Thanks v much.
 

EasternRomioi3

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Yeah, my area is kinda like northern Germany I have been told. But all the Russian immigrants at my church say we're more like Russia, so like 9 months of winter, 3 months of summer. We had a BAD heatwave in June, got over 100 degrees Fahrenheit, was real bad for my axolotl.

As for how long, I estimate like 2 weeks but that's only an estimate. I would just remain hyper vigilant. Like the red flag for mine was when she refused to come out one night. She always comes out and says hello and follows me as I walk back and forth from her tank. She refused to come out one night, I could see her "breathing" and flicking her gills but I noticed she had thrown them forward, which is the defensive posture, so I tested her water and nitrites were FAR too high. I took her out, got clean water, she came back to life in like 5 minutes after being introduced to fresh water.

Wait, what kind of filter do you have? I have two medium sized sponge filters in my girl's tank. One is her old one from her 10 gallon that is fully prepped and her other one is a new one I precycled in left over water in my old turtle tank (turtles are now sharing a much larger tank). Then in like late August I added the second filter. I have one at one corner and the other criss-crossed into the other corner. Two separate air pumps so they both get a strong flow.

Again, I am a super novice at this, just recounting what I did and my axolotl is alive, swimming, super happy, eats regularly, etc, etc.
 
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  • madcaplaughs:
    @MadamePirateOwl Fridging is best left to life-or-death situations, and salt baths are unnecessarily harsh, stressful, and abrasive. I'd suggest doing tea baths instead (using caffeinated black tea, where the only ingredient is black tea).
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  • MadamePirateOwl:
    so no idea what the goop is?
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  • madcaplaughs:
    Hard to tell without a photo, but might be algae or fungus floating. Water changes will take care of that.
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  • MadamePirateOwl:
    It definitely came from the axolotl. Looked to be mixed into poo the first time. Can I post the photos here?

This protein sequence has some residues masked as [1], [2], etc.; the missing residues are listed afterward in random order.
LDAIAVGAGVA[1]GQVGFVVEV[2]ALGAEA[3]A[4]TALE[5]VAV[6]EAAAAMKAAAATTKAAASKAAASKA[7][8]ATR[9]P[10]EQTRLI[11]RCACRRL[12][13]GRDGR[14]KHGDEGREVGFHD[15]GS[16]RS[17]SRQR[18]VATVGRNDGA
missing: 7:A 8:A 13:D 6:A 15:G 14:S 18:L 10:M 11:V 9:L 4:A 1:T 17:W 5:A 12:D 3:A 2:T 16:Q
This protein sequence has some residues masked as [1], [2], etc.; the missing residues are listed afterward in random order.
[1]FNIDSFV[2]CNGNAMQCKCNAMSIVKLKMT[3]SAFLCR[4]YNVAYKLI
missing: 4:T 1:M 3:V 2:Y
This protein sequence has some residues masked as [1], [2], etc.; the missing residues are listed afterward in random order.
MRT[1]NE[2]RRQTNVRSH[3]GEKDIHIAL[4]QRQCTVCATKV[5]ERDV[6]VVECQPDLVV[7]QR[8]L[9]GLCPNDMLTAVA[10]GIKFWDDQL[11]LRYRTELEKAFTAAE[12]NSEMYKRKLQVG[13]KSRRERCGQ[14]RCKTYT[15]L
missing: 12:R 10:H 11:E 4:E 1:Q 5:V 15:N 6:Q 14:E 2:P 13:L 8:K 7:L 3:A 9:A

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  • MadamePirateOwl:
    Im not actually sure how i would post it. It seems to want a link
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  • MadamePirateOwl:
    Its fairly thick and chunky
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  • MadamePirateOwl:
    (Also thanks for your patience and help!)
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  • madcaplaughs:
    You could always upload the photo to imgur and link it back here
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  • MadamePirateOwl:
    The second image was how it looked the first time, it was mixed with some other poop like stuff. after that its been small and without the poopy stuff
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  • madcaplaughs:
    The second photo looks reminiscent of partially-digested worms, though I've never seen anything like that. Have you checked your parameters lately?
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  • MadamePirateOwl:
    Right now theyre in smaller tubs that i do daily water changes in
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  • MadamePirateOwl:
    I'll admit Ive bought test strips but they havent come in yet
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  • MadamePirateOwl:
    I use Prime to dechlorinate the water, which was recommend by the girl I got them from
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  • madcaplaughs:
    For now I'd tub the axolotl and do daily 100% water changes until you're able to test your parameters
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    I'd also recommend ordering a liquid test kit such as the API Freshwater Master Test Kit since strips are generally unreliable and inaccurate.
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    Okay, thank you for your help and advice :)